Joel Alicea


Joel Alicea is a student at Harvard Law School and the President of the Harvard Federalist Society. He earned his undergraduate degree summa cum laude and Phi Beta Kappa from Princeton University, where he was the recipient of the Stephen Whelan '68 Prize for the best senior thesis on public or constitutional law. His scholarship on constitutional law and theory spans publications such as the Pennsylvania Journal of Constitutional Law, the Loyola Law Review, National Affairs, and Policy Review.

Debating Judicial Restraint: A Response to Somin and Whelan

July 16, 2012

Ilya Somin and Ed Whelan have criticized my Public Discourse article on the healthcare decision, which discusses dueling conceptions of judicial restraint within the conservative legal movement. I’m grateful to both of them for their critiques and will try to respond to some of their comments.

Somin claims that I “argue that the individual mandate case represents a sea change in conservative attitudes to judicial review.” Against this, Somin contends that “there is a lot more continuity in both liberal and conservative attitudes towards judicial review than [Alicea and Orin Kerr] suggest” and that the conservative argument for “stronger judicial enforcement of constitutional limits on federal power….long predates Obamacare.

Specifically, Somin takes issue with my characterization of then-Justice Rehnquist’s role in the conservative legal movement’s founding during the 1970s. I note that Rehnquist was a proponent of an older view of judicial restraint, a view that emphasized deference to legislative majorities and set a high bar for unconstitutionality before striking down statutes. Somin cites many examples of Rehnquist acting to enforce limits on federal power, such as the so-called Federalism Revolution of the 1990s. In short, Somin writes, “[T]here is at least a 35 year history of leading conservative jurists urging strong judicial enforcement of limits on federal power.”

I do not disagree with much of what Somin says. How could one dispute that judicial conservatives have long objected to the expansion of federal power and favored a judicial response to this accretion of authority? No one with a passing familiarity of American constitutional history could contest these points, and I did not do so in my essay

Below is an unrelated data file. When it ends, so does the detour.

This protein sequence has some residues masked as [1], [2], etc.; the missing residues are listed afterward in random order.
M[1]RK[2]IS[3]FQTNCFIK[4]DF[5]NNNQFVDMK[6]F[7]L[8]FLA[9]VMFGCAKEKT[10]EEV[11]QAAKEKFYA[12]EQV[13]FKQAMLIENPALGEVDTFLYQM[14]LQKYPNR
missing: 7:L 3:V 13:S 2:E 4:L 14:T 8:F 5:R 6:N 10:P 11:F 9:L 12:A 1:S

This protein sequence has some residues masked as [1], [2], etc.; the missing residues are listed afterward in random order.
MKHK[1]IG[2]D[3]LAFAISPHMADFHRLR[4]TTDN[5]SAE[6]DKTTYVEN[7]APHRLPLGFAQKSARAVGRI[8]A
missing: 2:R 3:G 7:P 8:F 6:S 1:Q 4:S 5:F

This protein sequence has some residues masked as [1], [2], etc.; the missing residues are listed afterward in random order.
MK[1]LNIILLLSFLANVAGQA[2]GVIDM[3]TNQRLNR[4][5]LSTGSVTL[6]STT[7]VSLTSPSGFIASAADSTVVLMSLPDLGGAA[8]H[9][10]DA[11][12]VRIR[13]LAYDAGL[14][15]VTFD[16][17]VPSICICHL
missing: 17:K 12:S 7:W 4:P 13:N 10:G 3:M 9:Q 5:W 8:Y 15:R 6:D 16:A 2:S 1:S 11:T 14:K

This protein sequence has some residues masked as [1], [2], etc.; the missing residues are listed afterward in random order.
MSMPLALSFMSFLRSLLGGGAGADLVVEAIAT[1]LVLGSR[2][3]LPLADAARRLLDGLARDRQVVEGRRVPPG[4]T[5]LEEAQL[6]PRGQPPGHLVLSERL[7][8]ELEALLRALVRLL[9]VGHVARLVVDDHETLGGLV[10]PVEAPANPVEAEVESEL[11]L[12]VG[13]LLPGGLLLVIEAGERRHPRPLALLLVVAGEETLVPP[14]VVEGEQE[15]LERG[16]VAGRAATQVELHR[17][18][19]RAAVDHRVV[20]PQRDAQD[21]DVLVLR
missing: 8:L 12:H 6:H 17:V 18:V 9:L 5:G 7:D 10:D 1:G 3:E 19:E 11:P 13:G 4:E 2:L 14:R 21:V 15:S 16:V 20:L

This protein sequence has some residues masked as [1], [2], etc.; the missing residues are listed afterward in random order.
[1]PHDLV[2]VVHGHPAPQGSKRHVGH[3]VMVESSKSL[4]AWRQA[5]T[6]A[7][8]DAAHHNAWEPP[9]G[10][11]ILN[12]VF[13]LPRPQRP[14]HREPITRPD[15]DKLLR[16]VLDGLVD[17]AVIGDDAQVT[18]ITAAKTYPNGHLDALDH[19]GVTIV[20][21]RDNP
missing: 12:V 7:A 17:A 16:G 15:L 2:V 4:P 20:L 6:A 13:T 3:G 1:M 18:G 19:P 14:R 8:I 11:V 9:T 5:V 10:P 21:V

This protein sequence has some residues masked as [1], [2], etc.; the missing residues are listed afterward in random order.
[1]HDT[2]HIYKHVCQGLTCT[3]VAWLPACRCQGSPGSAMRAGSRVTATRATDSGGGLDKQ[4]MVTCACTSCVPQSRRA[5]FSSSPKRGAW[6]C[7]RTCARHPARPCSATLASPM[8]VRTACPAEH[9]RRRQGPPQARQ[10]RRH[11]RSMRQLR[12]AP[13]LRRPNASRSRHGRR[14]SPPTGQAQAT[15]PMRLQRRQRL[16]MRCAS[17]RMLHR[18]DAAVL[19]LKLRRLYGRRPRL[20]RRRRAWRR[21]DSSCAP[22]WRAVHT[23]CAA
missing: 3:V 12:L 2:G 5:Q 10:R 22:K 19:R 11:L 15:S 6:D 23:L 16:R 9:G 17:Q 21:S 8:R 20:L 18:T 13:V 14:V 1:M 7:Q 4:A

It is equally undeniable that Chief Justice Rehnquist was willing to enforce limits on federal power, especially during the federalism cases of the 1990s. My claim was not that Rehnquist was averse to patrolling the boundaries of federal power. Even a Justice with a far more modest view of the judicial role than Rehnquist will encounter statutes that he or she thinks are clearly unconstitutional.

Nor did I argue that Rehnquist’s view of judicial restraint remained constant throughout his tenure on the Court. I wrote only about his role at the founding of the conservative legal movement in the 1970s, long before the Federalism Revolution of the 1990s. That is not to say that Rehnquist’s views changed dramatically from the 1970s through the 1990s, but I confined my observations of the Justice to his role at the beginning of the movement.

I do think that Rehnquist expressed a modest view of the judicial role during the 1970s, as his 1976 lecture on the “Notion of a Living Constitution” shows. That lecture repeatedly emphasizes the role of legislative majorities in our constitutional system and the comparatively minor domain of the federal judiciary. True, in his discussion of Chief Justice Marshall and judicial review, Rehnquist makes clear he thinks the judiciary has a responsibility to strike down unconstitutional laws, but the sense one gets from the lecture is that he has a less aggressive conception of judging in mind than Keith Whittington described in Constitutional Interpretation or than Randy Barnett has argued for in recent years.

Even if I were mistaken in describing Rehnquist’s jurisprudence, that would not undermine my point that the older view of judicial restraint was once dominant in the conservative legal movement. Read More »

Health Care Decision Highlights Two Visions of Judicial Restraint, Two Eras of the Conservative Legal Movement

July 10, 2012

I published an article today at The Public Discourse arguing that NFIB v. Sebelius highlights “two visions of judicial restraint, and two eras of the conservative legal movement.” I’ve excerpted a portion below, and you can find the full article here.